...Cavalier, North Dakota: Michael Foster trial. Crime: turning valve of Keystone 1 pipeline near Canadian border, stopping flow of 590,000 barrels per day of tar sands oil. Potential sentence: up to 20 years. Foster is a model citizen who put in years doing everything he could think of to influence the government in ways allowed in our democracy, undertaking the pipeline action only when it was clear that the government would never act responsibly. He does not deserve prolonged jail time.
     The trial is still underway, so I will get into details in a future communication. I have to wonder whether my words about the danger of unlocking unconventional fossil fuels (tar sands, fracking) didn't help spur his pipeline action. So I'm on my way to North Dakota, though it seems increasingly unlikely that the judge will allow my testimony on Foster's behalf.
     One cannot attend a trial such as that of Michael without asking discomfitting questions: Who are the real criminals? This story is complicated, with calamity around the corner.How does it feel? Like a rollin' stone. Like a rollin' stone.

Note: James Hansen posted a second blog entry on this North Dakota trial on October 11. Access "North Dakota Conviction".

   "Barred from Testifying for 'Valve Turners', Renowned Climate Scientist Speaks Out", by Jessica Corbet (staff writer), 5 October 2017, Common Dreams (773 words)

EXCERPTS: A district court judge in North Dakota has barred climate change scientist Dr. James Hansen and other experts from testifying in the landmark trial of Michael Foster, one of the 11 climate activists with the group Climate Direct Action who temporarily halted the flow of tar sands bitumen from Canada into the U.S. in a #ShutItDown action last October....They hit a roadblock on Wednesday, when the judge barred Hansen — a former NASA scientist who has been called 'the father of modern climate change awareness' — and other key climate witnesses from testifying. The judge, according to Foster's representatives, claimed "presentation of climate change testimony and evidence would confuse the jury and mislead them."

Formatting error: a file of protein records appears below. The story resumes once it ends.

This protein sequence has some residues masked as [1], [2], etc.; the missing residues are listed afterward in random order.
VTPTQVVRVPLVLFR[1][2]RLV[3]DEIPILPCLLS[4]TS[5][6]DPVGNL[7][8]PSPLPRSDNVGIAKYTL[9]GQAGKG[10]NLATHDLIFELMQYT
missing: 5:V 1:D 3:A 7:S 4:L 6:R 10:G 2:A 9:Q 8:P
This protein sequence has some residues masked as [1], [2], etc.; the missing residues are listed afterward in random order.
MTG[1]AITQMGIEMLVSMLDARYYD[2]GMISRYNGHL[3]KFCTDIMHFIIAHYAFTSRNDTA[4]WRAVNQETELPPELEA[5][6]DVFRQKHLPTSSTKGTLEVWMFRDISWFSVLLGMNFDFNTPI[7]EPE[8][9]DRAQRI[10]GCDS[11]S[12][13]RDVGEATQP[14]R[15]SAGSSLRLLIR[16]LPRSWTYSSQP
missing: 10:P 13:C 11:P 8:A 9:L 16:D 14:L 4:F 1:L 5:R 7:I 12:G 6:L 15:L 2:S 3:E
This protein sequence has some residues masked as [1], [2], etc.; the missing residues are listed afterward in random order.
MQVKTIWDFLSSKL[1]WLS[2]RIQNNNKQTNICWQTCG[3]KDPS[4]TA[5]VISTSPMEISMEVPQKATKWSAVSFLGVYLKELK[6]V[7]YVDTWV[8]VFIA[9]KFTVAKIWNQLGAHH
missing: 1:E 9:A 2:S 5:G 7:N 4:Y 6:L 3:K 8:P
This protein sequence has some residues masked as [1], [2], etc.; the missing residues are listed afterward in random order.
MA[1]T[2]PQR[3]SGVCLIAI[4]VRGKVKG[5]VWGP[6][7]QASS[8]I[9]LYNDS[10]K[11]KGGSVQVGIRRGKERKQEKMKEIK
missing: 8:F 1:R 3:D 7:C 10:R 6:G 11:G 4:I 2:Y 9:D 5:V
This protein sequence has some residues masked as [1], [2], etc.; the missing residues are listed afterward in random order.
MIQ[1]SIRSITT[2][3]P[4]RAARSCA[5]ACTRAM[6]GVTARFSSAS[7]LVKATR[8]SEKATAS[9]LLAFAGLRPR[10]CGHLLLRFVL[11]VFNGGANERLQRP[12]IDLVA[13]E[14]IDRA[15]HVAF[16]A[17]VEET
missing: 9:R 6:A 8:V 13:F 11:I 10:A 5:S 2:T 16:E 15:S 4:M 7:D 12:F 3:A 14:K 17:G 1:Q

Hansen, who had prepared a written expert report outlining how North Dakotans and all Americans are in danger from climate change unless "meaningful action to confront the crisis" is taken, and Foster gave a press conference from North Dakota on Thursday afternoon.
     "I am in the middle of being tried in front of a jury of 12 people, who will not, it turns out, be hearing from some wonderful expert witnesses," lamented Foster at the press conference. He said that Hansen and others were "ready to testify to different elements of the reasons why I had to do what I did — why it was necessary and an emergency for me to shut down the Keystone 1 pipeline."
     Asked to share what he would have said on the stand, Hansen said: "The basic thing is, we have a crisis, which is hard for the public to recognize, but that's why we have governments — and we have a National Academy of Sciences. The science has been made clear to the government, but the government isn't doing its job, so people like you are trying to draw attention to the idiocy that we have in Washington."
     "America's courts are an essential place to discuss the imperative for citizens act to against climate change," Foster wrote in Newsweek. "As a matter of justice, it's fundamental to have that discussion, and cite evidence to support it, in front of a jury. The prosecution disagrees." ...